Whatever Honda bigwigs say, it’s difficult to avoid concluding that the CR-Z is a blend of both the 1999 Honda Insight and the excellent first and second-edition Honda CR-Xs. However, hybrids aren’t usually cars to quicken the blood. They’re technically impressive and sometimes generate interesting levels of torque, but they’re usually as sporty as slippers with zips.

So this Honda CR-Z hybrid is something different as a compact, 2+2 coupé whose electric motor is as much about giving its 1.5-litre petrol engine boosts of torque as it is about saving fuel. Though the latter is, of course, a major mission of the CR-Z, whose 56.5mpg combined consumption and 117g/km of CO2 emissions make it one of the most economical compact coupés on sale – in theory, at least.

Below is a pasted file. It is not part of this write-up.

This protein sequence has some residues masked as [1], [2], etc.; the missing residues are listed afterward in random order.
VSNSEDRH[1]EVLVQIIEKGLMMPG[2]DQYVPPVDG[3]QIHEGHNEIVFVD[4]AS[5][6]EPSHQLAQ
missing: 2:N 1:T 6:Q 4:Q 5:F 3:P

Senior contributing writer
Has Honda married driver appeal to the frugality and urge the CR-Z’s hybrid system should provide?

The CR-Z is part of Honda’s mission to make a massive step change in the number of hybrids it sells around the world, in company with the Civic Hybrid, the hybrid Jazz and the Insight (the latter pair share a platform with this coupé).

Platform sharing helps the CR-Z to keen pricing, whether you’re going for base S level, Sport, GT or GT Nav.

Question is, has Honda married driver appeal to the frugality and urge the CR-Z’s hybrid system should provide?